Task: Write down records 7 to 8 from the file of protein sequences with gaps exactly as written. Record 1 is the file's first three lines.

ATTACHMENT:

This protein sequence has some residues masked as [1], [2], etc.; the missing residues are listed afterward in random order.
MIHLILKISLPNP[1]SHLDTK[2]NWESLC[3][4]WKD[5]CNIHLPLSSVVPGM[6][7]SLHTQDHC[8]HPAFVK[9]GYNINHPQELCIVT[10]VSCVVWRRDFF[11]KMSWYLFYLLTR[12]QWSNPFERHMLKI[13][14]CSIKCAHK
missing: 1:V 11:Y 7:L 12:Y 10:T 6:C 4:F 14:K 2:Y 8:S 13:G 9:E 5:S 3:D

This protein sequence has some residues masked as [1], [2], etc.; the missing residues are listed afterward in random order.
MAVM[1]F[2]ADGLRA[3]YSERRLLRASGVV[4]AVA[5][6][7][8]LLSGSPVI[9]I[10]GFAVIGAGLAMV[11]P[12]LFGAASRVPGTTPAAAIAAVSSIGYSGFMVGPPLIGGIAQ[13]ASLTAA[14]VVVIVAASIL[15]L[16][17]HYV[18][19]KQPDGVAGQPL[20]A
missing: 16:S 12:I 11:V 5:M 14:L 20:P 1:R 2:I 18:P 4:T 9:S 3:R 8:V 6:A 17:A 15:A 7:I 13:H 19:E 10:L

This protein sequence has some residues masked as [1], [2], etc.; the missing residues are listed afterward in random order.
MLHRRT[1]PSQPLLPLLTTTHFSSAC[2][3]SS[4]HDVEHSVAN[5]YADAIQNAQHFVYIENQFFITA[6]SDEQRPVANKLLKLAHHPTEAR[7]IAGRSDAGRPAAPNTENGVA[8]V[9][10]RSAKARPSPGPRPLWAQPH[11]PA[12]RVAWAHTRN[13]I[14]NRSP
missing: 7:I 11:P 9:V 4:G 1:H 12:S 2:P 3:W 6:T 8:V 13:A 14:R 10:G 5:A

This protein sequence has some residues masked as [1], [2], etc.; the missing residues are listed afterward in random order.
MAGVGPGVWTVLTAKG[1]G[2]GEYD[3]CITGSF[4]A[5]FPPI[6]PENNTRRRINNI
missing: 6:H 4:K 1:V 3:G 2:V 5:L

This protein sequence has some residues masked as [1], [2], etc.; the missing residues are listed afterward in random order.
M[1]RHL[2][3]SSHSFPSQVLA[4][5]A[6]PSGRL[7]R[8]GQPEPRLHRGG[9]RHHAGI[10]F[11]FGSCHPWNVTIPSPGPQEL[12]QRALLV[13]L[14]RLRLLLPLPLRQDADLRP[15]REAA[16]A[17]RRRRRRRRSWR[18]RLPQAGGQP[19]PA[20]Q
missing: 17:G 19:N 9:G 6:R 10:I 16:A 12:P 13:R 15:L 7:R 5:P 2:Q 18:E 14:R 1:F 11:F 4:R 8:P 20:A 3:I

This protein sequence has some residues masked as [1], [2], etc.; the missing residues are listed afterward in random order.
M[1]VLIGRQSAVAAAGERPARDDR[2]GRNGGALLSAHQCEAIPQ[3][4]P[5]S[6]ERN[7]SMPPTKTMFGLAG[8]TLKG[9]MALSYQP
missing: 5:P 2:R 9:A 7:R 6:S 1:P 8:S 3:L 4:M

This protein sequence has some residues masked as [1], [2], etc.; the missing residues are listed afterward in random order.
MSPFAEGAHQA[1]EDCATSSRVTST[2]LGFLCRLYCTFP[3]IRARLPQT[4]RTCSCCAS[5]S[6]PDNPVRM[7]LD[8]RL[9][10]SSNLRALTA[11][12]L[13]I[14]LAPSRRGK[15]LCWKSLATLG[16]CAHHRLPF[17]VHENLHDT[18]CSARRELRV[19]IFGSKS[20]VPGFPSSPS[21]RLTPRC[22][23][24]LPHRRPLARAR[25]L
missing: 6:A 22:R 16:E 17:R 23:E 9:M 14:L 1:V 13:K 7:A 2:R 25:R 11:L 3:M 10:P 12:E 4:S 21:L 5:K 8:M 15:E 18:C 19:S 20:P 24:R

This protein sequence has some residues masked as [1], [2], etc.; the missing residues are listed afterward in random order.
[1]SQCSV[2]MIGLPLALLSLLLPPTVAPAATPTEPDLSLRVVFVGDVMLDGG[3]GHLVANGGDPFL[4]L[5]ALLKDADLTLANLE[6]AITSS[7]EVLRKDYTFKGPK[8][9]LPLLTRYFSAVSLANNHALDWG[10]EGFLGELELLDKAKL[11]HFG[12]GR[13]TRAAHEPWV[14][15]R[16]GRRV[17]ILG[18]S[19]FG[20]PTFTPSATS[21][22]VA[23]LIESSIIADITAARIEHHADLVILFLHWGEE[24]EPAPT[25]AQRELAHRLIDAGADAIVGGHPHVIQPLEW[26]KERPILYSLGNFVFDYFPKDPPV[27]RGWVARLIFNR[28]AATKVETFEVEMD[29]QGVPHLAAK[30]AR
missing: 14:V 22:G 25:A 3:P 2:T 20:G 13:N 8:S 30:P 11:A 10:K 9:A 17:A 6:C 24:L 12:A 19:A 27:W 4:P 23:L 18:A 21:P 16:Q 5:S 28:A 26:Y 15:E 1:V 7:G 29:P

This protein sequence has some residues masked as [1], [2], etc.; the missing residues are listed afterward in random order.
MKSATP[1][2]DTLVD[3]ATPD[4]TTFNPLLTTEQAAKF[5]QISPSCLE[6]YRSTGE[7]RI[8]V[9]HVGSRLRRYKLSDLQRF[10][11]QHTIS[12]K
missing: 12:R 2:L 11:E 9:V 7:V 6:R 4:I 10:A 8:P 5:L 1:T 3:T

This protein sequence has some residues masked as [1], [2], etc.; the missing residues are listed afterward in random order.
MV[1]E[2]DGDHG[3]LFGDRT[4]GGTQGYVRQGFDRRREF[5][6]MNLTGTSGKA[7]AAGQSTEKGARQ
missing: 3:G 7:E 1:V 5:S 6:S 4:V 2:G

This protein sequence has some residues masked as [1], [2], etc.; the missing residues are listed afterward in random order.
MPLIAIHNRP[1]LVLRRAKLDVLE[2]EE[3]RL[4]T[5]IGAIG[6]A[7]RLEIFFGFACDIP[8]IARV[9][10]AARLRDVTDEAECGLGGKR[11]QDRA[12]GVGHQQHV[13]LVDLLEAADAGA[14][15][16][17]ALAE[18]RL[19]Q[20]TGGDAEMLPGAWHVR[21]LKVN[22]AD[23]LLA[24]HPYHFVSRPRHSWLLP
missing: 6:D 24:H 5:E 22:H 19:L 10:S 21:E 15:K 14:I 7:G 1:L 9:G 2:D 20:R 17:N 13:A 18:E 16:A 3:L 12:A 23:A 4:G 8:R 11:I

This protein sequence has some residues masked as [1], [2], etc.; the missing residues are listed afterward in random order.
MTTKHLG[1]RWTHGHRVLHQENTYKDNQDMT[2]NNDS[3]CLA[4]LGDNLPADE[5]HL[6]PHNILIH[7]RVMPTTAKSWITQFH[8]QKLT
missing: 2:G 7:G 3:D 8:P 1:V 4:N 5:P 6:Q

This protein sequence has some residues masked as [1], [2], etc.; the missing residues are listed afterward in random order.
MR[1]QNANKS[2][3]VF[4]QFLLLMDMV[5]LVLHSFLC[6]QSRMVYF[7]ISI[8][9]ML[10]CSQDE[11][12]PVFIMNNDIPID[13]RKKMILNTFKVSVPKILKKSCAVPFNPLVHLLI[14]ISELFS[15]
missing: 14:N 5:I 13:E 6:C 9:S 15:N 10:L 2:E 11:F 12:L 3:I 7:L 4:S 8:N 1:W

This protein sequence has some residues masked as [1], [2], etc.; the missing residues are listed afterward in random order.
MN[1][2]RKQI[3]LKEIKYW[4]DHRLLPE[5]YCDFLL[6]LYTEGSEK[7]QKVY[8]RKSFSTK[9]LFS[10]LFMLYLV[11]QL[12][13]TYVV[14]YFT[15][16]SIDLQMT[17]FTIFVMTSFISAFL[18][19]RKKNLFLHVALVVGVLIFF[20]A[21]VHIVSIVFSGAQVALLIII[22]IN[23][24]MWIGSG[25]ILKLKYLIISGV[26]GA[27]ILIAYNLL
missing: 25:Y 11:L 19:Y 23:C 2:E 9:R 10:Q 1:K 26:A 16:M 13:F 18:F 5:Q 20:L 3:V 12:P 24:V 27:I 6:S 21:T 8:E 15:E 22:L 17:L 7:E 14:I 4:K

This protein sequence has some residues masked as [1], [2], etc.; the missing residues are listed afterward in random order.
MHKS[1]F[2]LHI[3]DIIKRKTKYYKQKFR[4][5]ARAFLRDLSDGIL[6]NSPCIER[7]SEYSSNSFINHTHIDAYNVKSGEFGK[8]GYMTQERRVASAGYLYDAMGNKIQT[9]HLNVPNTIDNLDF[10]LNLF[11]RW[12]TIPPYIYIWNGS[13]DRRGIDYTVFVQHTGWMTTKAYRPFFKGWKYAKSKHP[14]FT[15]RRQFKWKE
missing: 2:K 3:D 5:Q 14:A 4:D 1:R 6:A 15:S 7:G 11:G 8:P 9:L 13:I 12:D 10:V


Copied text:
This protein sequence has some residues masked as [1], [2], etc.; the missing residues are listed afterward in random order.
MSPFAEGAHQA[1]EDCATSSRVTST[2]LGFLCRLYCTFP[3]IRARLPQT[4]RTCSCCAS[5]S[6]PDNPVRM[7]LD[8]RL[9][10]SSNLRALTA[11][12]L[13]I[14]LAPSRRGK[15]LCWKSLATLG[16]CAHHRLPF[17]VHENLHDT[18]CSARRELRV[19]IFGSKS[20]VPGFPSSPS[21]RLTPRC[22][23][24]LPHRRPLARAR[25]L
missing: 6:A 22:R 16:E 17:R 23:E 9:M 14:L 1:V 13:K 7:A 2:R 25:R 11:L 3:M 10:P 12:E 4:S 21:L 5:K 8:M 15:E 18:C 19:S 20:P 24:R

This protein sequence has some residues masked as [1], [2], etc.; the missing residues are listed afterward in random order.
[1]SQCSV[2]MIGLPLALLSLLLPPTVAPAATPTEPDLSLRVVFVGDVMLDGG[3]GHLVANGGDPFL[4]L[5]ALLKDADLTLANLE[6]AITSS[7]EVLRKDYTFKGPK[8][9]LPLLTRYFSAVSLANNHALDWG[10]EGFLGELELLDKAKL[11]HFG[12]GR[13]TRAAHEPWV[14][15]R[16]GRRV[17]ILG[18]S[19]FG[20]PTFTPSATS[21][22]VA[23]LIESSIIADITAARIEHHADLVILFLHWGEE[24]EPAPT[25]AQRELAHRLIDAGADAIVGGHPHVIQPLEW[26]KERPILYSLGNFVFDYFPKDPPV[27]RGWVARLIFNR[28]AATKVETFEVEMD[29]QGVPHLAAK[30]AR
missing: 14:V 22:G 25:A 3:P 2:T 20:G 13:N 8:S 30:P 11:A 10:K 9:A 17:A 6:C 24:L 12:A 19:A 27:W 4:P 23:L 18:A 21:P 16:Q 5:S 28:A 26:Y 15:E 1:V 7:G 29:P